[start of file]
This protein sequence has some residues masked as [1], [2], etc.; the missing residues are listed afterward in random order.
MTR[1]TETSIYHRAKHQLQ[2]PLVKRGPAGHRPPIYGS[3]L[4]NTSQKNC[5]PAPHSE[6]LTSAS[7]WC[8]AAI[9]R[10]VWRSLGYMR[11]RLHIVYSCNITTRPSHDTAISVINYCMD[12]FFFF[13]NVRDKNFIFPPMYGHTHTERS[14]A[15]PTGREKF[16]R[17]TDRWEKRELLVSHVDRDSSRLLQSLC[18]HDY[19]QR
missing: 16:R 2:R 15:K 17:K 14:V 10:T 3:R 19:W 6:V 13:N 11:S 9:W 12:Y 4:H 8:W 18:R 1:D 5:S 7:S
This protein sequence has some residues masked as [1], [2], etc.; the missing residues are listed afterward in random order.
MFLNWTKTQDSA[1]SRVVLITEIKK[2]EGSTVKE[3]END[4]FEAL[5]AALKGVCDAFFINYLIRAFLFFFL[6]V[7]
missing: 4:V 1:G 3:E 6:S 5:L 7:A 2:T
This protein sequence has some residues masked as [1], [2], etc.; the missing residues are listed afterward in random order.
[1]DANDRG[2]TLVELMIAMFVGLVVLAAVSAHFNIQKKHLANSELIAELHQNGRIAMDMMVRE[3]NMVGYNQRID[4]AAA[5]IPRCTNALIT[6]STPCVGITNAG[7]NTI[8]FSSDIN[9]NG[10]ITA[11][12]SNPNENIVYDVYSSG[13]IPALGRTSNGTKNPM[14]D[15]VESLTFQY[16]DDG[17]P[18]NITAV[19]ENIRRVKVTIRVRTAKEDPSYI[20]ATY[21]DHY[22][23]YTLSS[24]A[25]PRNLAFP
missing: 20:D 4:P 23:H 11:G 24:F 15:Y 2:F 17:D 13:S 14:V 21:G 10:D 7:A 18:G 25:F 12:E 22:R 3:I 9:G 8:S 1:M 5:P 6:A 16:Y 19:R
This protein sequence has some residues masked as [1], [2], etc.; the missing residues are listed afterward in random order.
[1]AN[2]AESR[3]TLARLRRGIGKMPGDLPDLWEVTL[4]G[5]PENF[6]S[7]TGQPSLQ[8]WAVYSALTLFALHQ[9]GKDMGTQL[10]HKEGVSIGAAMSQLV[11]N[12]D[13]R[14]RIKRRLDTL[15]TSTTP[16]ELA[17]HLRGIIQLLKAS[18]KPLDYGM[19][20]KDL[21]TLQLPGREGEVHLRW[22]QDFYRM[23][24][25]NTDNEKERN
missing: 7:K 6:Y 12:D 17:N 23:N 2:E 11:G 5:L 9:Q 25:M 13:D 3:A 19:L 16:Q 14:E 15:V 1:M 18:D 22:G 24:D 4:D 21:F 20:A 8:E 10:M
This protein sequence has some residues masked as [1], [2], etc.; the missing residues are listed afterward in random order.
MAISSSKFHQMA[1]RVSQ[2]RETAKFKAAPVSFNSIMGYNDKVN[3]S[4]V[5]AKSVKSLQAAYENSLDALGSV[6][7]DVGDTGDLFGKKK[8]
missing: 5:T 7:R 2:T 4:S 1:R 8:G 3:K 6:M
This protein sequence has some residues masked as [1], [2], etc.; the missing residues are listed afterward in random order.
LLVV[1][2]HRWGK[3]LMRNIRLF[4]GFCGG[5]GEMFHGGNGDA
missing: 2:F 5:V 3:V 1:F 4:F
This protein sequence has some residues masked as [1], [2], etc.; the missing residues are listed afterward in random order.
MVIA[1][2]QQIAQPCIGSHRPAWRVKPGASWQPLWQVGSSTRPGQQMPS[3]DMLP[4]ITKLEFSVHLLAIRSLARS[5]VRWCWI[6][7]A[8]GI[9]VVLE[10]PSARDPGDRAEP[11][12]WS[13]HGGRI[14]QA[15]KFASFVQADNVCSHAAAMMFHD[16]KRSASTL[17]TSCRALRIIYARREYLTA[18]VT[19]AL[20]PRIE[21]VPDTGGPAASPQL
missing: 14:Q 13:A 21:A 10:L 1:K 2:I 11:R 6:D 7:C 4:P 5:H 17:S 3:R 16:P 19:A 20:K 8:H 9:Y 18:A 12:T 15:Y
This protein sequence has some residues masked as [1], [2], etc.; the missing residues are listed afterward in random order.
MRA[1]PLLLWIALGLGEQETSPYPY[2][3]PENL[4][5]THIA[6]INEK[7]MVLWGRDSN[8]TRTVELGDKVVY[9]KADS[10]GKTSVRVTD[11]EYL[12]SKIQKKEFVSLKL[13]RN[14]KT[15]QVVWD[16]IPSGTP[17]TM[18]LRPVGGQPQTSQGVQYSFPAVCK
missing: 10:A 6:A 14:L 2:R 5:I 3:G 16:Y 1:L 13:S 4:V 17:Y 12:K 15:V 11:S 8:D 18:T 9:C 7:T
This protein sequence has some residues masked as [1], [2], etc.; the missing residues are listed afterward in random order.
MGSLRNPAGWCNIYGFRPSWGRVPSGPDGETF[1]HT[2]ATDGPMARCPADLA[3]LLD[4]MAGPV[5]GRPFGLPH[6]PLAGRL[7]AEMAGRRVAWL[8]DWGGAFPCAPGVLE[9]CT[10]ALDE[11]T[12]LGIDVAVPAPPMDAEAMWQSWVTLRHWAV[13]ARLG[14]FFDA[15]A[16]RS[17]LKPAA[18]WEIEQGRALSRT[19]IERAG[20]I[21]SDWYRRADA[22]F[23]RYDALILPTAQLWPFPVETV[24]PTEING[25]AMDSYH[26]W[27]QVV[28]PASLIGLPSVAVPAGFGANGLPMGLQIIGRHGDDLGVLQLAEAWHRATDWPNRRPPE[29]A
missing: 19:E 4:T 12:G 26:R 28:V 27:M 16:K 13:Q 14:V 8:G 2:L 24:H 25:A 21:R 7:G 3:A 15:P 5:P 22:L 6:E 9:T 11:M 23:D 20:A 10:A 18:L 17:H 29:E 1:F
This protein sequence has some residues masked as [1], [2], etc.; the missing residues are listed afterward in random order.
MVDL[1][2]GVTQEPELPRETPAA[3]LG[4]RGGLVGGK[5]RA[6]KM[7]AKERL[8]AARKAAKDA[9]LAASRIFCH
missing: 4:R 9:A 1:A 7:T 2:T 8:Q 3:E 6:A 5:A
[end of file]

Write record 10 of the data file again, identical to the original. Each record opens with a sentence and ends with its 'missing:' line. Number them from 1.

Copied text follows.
This protein sequence has some residues masked as [1], [2], etc.; the missing residues are listed afterward in random order.
MVDL[1][2]GVTQEPELPRETPAA[3]LG[4]RGGLVGGK[5]RA[6]KM[7]AKERL[8]AARKAAKDA[9]LAASRIFCH
missing: 4:R 9:A 1:A 7:T 2:T 8:Q 3:E 6:A 5:A